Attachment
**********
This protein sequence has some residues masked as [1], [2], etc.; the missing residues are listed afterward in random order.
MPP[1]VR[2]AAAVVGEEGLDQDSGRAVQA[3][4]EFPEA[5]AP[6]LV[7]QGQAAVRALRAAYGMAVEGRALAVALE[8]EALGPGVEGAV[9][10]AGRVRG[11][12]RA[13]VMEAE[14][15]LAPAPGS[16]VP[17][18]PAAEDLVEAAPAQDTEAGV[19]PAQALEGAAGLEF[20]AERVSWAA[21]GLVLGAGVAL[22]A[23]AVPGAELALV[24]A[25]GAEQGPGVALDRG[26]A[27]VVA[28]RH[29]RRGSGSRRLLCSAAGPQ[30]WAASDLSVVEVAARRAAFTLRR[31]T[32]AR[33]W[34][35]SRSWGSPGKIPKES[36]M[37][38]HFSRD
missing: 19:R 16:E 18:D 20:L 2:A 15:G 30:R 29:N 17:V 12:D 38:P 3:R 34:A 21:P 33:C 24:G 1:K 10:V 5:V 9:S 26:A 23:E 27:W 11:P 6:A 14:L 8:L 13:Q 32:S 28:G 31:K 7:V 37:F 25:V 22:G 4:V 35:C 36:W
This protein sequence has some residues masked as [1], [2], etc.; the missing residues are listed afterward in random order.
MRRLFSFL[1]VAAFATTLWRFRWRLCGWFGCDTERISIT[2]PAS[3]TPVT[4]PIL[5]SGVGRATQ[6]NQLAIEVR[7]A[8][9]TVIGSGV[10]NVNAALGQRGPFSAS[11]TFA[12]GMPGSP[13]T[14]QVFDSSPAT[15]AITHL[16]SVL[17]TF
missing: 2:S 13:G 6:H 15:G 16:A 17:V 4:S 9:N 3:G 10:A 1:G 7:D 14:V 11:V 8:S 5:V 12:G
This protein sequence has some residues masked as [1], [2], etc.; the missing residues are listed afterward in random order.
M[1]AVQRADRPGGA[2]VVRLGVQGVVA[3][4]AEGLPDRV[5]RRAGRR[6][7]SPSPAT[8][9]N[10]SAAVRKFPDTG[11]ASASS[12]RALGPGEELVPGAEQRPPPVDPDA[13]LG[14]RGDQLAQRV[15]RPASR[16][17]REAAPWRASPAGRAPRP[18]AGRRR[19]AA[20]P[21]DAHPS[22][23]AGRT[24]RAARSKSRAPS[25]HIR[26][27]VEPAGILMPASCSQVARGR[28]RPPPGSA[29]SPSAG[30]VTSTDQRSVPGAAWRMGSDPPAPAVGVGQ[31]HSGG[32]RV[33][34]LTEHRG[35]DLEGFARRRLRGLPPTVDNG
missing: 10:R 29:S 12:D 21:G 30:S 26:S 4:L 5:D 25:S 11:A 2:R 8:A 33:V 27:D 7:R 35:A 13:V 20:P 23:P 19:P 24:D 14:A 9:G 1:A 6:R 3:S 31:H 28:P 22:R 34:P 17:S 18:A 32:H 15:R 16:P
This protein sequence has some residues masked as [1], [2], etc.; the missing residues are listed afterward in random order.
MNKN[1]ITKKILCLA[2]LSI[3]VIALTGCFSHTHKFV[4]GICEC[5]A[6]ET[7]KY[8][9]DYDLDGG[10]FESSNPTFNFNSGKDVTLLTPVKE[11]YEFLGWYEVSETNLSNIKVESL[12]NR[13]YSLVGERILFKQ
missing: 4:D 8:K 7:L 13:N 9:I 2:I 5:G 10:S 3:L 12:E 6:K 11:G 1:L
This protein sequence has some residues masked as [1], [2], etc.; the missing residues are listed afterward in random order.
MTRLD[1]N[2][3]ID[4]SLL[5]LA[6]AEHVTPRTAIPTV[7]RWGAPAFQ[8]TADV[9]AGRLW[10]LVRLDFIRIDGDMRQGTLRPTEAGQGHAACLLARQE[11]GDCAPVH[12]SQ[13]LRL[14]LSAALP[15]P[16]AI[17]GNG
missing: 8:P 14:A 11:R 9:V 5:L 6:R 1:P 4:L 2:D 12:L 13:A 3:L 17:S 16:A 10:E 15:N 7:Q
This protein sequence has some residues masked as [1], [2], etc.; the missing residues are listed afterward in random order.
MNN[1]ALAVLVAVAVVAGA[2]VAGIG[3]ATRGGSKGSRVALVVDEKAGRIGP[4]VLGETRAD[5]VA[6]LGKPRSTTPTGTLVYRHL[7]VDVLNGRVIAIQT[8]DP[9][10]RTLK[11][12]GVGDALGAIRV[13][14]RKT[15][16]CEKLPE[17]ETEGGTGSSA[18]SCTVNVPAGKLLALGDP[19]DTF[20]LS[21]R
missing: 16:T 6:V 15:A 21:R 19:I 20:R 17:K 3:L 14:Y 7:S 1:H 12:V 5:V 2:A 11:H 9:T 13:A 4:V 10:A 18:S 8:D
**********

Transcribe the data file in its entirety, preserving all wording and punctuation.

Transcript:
This protein sequence has some residues masked as [1], [2], etc.; the missing residues are listed afterward in random order.
MPP[1]VR[2]AAAVVGEEGLDQDSGRAVQA[3][4]EFPEA[5]AP[6]LV[7]QGQAAVRALRAAYGMAVEGRALAVALE[8]EALGPGVEGAV[9][10]AGRVRG[11][12]RA[13]VMEAE[14][15]LAPAPGS[16]VP[17][18]PAAEDLVEAAPAQDTEAGV[19]PAQALEGAAGLEF[20]AERVSWAA[21]GLVLGAGVAL[22]A[23]AVPGAELALV[24]A[25]GAEQGPGVALDRG[26]A[27]VVA[28]RH[29]RRGSGSRRLLCSAAGPQ[30]WAASDLSVVEVAARRAAFTLRR[31]T[32]AR[33]W[34][35]SRSWGSPGKIPKES[36]M[37][38]HFSRD
missing: 19:R 16:E 18:D 20:L 2:A 15:G 30:R 29:N 17:V 12:D 38:P 3:R 34:A 21:P 33:C 24:G 1:K 10:V 5:V 9:S 26:A 23:E 27:W 11:P 6:A 14:L 8:L 13:Q 32:S 28:G 31:K 7:V 37:F 25:V 22:G 4:V 35:C 36:W
This protein sequence has some residues masked as [1], [2], etc.; the missing residues are listed afterward in random order.
MRRLFSFL[1]VAAFATTLWRFRWRLCGWFGCDTERISIT[2]PAS[3]TPVT[4]PIL[5]SGVGRATQ[6]NQLAIEVR[7]A[8][9]TVIGSGV[10]NVNAALGQRGPFSAS[11]TFA[12]GMPGSP[13]T[14]QVFDSSPAT[15]AITHL[16]SVL[17]TF
missing: 2:S 13:G 6:H 15:G 16:A 17:V 4:S 9:N 3:G 10:A 1:G 7:D 14:V 11:V 8:S 5:V 12:G
This protein sequence has some residues masked as [1], [2], etc.; the missing residues are listed afterward in random order.
M[1]AVQRADRPGGA[2]VVRLGVQGVVA[3][4]AEGLPDRV[5]RRAGRR[6][7]SPSPAT[8][9]N[10]SAAVRKFPDTG[11]ASASS[12]RALGPGEELVPGAEQRPPPVDPDA[13]LG[14]RGDQLAQRV[15]RPASR[16][17]REAAPWRASPAGRAPRP[18]AGRRR[19]AA[20]P[21]DAHPS[22][23]AGRT[24]RAARSKSRAPS[25]HIR[26][27]VEPAGILMPASCSQVARGR[28]RPPPGSA[29]SPSAG[30]VTSTDQRSVPGAAWRMGSDPPAPAVGVGQ[31]HSGG[32]RV[33][34]LTEHRG[35]DLEGFARRRLRGLPPTVDNG
missing: 10:R 29:S 12:D 21:G 30:S 26:S 4:L 5:D 25:S 11:A 2:R 8:A 33:V 27:D 7:R 35:A 13:V 20:P 23:P 19:P 24:D 14:A 9:G 1:A 6:R 3:S 31:H 28:P 22:R 34:P 17:S 18:A 32:H 15:R 16:P
This protein sequence has some residues masked as [1], [2], etc.; the missing residues are listed afterward in random order.
MNKN[1]ITKKILCLA[2]LSI[3]VIALTGCFSHTHKFV[4]GICEC[5]A[6]ET[7]KY[8][9]DYDLDGG[10]FESSNPTFNFNSGKDVTLLTPVKE[11]YEFLGWYEVSETNLSNIKVESL[12]NR[13]YSLVGERILFKQ
missing: 4:D 8:K 7:L 13:N 9:I 2:I 5:G 10:S 3:L 12:E 6:K 11:G 1:L
This protein sequence has some residues masked as [1], [2], etc.; the missing residues are listed afterward in random order.
MTRLD[1]N[2][3]ID[4]SLL[5]LA[6]AEHVTPRTAIPTV[7]RWGAPAFQ[8]TADV[9]AGRLW[10]LVRLDFIRIDGDMRQGTLRPTEAGQGHAACLLARQE[11]GDCAPVH[12]SQ[13]LRL[14]LSAALP[15]P[16]AI[17]GNG
missing: 8:P 14:A 11:R 9:V 5:L 6:R 1:P 4:L 2:D 12:L 13:A 3:L 17:S 16:A 10:E 15:N 7:Q
This protein sequence has some residues masked as [1], [2], etc.; the missing residues are listed afterward in random order.
MNN[1]ALAVLVAVAVVAGA[2]VAGIG[3]ATRGGSKGSRVALVVDEKAGRIGP[4]VLGETRAD[5]VA[6]LGKPRSTTPTGTLVYRHL[7]VDVLNGRVIAIQT[8]DP[9][10]RTLK[11][12]GVGDALGAIRV[13][14]RKT[15][16]CEKLPE[17]ETEGGTGSSA[18]SCTVNVPAGKLLALGDP[19]DTF[20]LS[21]R
missing: 16:T 6:V 15:A 21:R 19:I 20:R 17:K 3:L 14:Y 7:S 1:H 12:V 5:V 2:A 11:H 9:T 13:A 4:V 10:A 18:S 8:D